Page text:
• Environment Modeling (cliffs, buildings, sidewalks, cars, tables, etc.)
    • 2D (hand drawn concept art, icons)
    • User Interface
  • Engineering
    • Gameplay
    • AI (Artificial Intelligence)
    • UI (User Interface)
    • Internal Tools
    • Server Architecture
    • Client Architecture
    • Platform
    • Database
  • Design
    • Systems
      • Combat / Moment-to-Moment / Powers Design
      • Systems Design
      • Player Investment
    • Content
      • Mission / Quest / Content Design
      • Level Design
      • Writer / Narrative Design / Story
    • Itemization (sometimes placed under Systems, sometimes Content)
    • Achievements (sometimes placed under Systems, sometimes Content)
    • User Experience
    • Technical
  • Production
    • External Relationships (dealing with licensing interactions such as Marvel, or outsourcing providers)
    • Build Management
    • Internal Process (making sure that the eighteen-jillion steps something has to go through to reach the final build happen)


Some of these sub-disciplines are fuzzy, and don’t have dedicated people on them or have varying roles depending on the company or even project. For example, the distinction between Mission Designer and Narrative Designer can be very debatable on some teams, and a particular designer may jump between Itemization, Systems Design, and Mission Design all on the same project. On the other hand, other sub-disciplines such as Level Design are much more specialized.

Depending on the project and the role there will be more or less position available, and this, combined with skills (or claimed skills) means that some roles on a project are much easier or much harder to get onto. Dedicated writing positions are a good example of this – only the largest RPGs tend to have more than one – if even that – dedicated writer, such that on many projects if you are not a published writer your chances of landing one of these positions is vanishingly small.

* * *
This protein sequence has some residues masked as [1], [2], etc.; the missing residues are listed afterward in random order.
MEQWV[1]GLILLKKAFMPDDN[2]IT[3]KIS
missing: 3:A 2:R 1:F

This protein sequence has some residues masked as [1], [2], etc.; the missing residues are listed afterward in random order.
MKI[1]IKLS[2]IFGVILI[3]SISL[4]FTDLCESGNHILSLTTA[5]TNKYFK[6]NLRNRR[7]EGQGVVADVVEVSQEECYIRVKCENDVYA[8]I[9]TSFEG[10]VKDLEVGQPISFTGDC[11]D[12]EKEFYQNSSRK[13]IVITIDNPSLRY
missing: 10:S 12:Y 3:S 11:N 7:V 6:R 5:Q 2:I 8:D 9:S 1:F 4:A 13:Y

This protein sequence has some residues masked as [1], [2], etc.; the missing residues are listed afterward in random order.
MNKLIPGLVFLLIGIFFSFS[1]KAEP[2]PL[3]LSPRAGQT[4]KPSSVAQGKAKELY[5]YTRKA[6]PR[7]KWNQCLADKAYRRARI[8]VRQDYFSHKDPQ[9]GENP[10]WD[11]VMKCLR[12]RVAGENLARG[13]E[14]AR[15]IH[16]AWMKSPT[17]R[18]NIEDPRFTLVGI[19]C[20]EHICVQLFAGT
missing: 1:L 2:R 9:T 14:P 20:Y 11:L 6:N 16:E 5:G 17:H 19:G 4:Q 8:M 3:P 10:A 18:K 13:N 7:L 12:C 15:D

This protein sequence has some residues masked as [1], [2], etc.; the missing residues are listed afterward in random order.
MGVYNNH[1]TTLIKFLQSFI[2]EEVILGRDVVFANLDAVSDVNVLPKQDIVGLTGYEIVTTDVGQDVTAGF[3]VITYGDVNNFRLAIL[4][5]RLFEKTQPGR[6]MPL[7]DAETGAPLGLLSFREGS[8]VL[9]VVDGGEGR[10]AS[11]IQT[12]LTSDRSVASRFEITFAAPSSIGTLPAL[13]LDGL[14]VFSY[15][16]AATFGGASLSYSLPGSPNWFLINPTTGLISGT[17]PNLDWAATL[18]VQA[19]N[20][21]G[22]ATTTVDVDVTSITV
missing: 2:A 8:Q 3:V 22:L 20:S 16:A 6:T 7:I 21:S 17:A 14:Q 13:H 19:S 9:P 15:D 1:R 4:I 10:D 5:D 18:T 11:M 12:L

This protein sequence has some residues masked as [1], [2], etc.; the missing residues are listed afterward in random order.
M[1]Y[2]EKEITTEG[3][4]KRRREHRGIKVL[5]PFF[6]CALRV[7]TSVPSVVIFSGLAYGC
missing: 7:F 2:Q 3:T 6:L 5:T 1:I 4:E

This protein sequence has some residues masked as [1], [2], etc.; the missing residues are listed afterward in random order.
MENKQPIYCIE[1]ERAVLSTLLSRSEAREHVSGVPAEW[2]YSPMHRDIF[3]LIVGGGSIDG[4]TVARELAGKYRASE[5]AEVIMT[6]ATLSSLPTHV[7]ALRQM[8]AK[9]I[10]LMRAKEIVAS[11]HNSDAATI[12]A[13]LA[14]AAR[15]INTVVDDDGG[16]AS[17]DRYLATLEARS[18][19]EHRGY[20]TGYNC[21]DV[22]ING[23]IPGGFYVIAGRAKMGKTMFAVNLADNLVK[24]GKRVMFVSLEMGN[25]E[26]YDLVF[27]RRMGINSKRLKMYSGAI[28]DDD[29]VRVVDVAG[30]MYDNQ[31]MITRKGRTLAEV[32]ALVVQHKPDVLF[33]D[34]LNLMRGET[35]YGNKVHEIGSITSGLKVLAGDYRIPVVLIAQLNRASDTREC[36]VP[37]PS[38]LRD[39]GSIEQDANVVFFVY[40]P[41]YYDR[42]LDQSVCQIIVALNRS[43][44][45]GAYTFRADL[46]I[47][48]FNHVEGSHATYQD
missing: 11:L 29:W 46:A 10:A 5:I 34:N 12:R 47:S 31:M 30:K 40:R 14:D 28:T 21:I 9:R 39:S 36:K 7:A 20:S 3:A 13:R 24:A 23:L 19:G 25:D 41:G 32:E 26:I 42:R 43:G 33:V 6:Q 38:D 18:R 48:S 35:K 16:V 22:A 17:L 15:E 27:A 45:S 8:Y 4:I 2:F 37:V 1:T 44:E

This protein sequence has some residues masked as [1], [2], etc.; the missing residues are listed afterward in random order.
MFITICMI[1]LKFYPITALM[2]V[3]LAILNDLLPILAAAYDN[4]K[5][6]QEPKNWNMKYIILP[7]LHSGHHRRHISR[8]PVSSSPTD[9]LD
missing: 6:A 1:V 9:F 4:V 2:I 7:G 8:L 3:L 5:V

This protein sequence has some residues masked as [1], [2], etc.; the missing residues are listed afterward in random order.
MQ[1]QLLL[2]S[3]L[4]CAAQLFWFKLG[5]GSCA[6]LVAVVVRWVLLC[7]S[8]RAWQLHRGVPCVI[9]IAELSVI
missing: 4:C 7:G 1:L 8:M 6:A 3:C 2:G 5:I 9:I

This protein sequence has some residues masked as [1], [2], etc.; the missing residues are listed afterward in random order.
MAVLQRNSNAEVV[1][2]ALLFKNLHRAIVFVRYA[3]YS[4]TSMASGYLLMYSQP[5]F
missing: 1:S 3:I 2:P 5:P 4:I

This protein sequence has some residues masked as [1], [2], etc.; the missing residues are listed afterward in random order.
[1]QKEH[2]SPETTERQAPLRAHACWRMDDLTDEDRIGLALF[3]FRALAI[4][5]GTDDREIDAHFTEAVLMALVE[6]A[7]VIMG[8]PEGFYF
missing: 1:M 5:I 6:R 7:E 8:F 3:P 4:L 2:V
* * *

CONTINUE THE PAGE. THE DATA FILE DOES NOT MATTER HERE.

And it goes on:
For Engineering, a Computer Science degree is pretty much a must. At a junior level engineers are rarely expected to have specializations, but by the time an engineer has reached the senior level it is likely they will have specialized in one or more sub-disciplines.

For Art, school is much less important, but you categorically must have a portfolio, and an awesome one at that. As with dedicated writers in design departments, 2D art positions tends to have a lot more people applying for relatively few spots. Unless you are impassioned by 2D specifically, 3D is a much more in demand, albeit technical, career path. Photoshop and Illustrator are pretty much assumed for almost any art position, and for 3D, familiarity with and proficiency with Maya, 3D Studio Max, Zbrush are among the tool sets you should target. Fortunately, most of these can be acquired relatively easily with student or non-commercial licenses, and most are as well taught in numerous academic courses.

For Design, you can sometimes get a leg up from taking the various design programs; they weren’t around when I was starting, and have since then gone from being an awkward joke to actually being pretty good in a lot of cases. In my experience most designers coming into the industry still do not come from the various design programs, but a significant chunk do. Even so, what the hiring manager will look most closely at is not what school or program you were in, but what you did there as a project.

Other routes into Design include starting in QA or Customer Service, or, sometimes simply being that rare individual who is both a fan of the particular game they are applying to and having the ability to think abstractly and innovatively about that hard-to-pin-down thing called “fun”.

Whether you are an engineer, artist, or designer, if you at all can, find a game, or use Unreal, or Unity, or anything else that has the ability to create a game experience or mod and make something. Preferably several somethings. Release it. Iterate on it. Support it. Talk about it. Figure out what you did wrong the first time and either fix it or make it work better the next time around. Doing this well is probably the single best thing you can do to break into video game development in a professional capacity.